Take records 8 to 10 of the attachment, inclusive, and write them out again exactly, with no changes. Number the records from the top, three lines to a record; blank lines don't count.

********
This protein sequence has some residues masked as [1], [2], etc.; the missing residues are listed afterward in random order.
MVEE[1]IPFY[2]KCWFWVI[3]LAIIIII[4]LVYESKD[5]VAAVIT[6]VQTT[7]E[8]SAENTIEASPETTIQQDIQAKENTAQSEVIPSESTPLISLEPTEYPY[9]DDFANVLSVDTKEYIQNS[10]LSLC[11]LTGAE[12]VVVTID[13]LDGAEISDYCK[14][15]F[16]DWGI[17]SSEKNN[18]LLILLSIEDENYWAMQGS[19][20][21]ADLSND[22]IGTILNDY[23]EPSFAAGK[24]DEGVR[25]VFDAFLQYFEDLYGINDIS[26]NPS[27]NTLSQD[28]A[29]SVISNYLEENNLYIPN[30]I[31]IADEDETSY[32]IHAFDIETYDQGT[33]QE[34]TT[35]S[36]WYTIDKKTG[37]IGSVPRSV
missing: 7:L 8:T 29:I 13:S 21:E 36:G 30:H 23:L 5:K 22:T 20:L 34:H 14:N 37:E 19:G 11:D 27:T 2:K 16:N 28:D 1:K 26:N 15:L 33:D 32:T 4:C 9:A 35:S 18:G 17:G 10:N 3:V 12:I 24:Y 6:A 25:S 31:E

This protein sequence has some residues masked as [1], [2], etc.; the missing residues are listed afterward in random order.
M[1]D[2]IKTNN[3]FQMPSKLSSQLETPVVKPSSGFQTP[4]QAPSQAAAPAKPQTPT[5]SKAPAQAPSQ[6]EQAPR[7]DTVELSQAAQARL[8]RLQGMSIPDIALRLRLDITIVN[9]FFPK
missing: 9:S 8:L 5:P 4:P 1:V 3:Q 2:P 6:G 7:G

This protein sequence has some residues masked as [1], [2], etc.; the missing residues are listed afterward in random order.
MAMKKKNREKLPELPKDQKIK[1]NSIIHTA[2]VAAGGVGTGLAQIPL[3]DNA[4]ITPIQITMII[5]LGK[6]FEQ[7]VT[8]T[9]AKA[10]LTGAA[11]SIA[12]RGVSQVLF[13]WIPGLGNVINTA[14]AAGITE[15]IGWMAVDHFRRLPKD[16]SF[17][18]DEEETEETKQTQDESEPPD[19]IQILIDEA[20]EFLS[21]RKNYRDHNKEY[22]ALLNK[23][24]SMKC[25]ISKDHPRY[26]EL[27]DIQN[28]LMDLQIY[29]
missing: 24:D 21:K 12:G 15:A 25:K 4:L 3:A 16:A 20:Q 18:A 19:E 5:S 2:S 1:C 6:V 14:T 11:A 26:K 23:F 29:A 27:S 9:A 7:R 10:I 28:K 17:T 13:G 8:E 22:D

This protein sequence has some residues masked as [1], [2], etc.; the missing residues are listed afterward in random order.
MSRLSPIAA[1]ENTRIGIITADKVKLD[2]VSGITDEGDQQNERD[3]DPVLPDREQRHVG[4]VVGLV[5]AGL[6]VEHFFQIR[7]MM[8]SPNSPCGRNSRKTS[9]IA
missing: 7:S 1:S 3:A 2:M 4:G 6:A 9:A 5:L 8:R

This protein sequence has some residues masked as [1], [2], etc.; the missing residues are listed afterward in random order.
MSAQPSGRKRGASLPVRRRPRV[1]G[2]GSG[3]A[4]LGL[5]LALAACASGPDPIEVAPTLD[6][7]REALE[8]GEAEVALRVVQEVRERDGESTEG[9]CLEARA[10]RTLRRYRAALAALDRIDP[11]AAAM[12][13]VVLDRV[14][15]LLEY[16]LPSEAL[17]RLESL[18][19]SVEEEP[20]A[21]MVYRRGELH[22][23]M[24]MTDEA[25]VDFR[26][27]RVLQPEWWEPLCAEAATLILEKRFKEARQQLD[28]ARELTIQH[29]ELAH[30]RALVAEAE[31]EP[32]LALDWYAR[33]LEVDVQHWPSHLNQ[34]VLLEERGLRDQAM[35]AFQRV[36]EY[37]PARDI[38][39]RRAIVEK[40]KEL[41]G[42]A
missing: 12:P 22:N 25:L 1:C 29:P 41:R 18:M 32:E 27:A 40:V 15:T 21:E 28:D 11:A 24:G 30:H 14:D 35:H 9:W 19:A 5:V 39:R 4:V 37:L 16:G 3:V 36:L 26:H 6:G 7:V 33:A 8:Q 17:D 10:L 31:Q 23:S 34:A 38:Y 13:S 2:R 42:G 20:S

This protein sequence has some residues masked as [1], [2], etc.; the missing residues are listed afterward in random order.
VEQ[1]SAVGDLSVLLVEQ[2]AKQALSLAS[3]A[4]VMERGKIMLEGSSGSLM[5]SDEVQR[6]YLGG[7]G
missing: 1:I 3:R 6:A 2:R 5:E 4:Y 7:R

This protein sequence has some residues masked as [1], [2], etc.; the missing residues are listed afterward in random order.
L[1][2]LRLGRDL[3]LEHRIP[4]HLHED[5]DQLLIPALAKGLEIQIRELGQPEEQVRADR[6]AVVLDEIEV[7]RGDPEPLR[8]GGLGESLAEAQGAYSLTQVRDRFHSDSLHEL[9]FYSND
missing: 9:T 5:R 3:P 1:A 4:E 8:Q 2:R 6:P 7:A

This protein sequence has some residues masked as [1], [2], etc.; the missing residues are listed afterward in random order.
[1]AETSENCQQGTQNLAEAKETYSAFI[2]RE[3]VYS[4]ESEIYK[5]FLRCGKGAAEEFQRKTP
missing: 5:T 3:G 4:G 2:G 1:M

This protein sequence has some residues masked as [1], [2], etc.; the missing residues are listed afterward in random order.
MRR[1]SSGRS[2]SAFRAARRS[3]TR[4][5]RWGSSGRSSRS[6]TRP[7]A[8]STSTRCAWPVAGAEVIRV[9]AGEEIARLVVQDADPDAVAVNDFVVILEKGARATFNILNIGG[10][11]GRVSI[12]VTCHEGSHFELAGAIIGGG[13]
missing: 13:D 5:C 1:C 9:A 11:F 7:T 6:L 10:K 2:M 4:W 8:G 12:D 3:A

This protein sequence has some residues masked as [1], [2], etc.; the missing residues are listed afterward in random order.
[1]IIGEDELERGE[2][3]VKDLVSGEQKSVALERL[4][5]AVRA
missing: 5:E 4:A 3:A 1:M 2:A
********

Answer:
This protein sequence has some residues masked as [1], [2], etc.; the missing residues are listed afterward in random order.
[1]AETSENCQQGTQNLAEAKETYSAFI[2]RE[3]VYS[4]ESEIYK[5]FLRCGKGAAEEFQRKTP
missing: 5:T 3:G 4:G 2:G 1:M

This protein sequence has some residues masked as [1], [2], etc.; the missing residues are listed afterward in random order.
MRR[1]SSGRS[2]SAFRAARRS[3]TR[4][5]RWGSSGRSSRS[6]TRP[7]A[8]STSTRCAWPVAGAEVIRV[9]AGEEIARLVVQDADPDAVAVNDFVVILEKGARATFNILNIGG[10][11]GRVSI[12]VTCHEGSHFELAGAIIGGG[13]
missing: 13:D 5:C 1:C 9:A 11:F 7:T 6:L 10:K 2:M 4:W 8:G 12:D 3:A

This protein sequence has some residues masked as [1], [2], etc.; the missing residues are listed afterward in random order.
[1]IIGEDELERGE[2][3]VKDLVSGEQKSVALERL[4][5]AVRA
missing: 5:E 4:A 3:A 1:M 2:A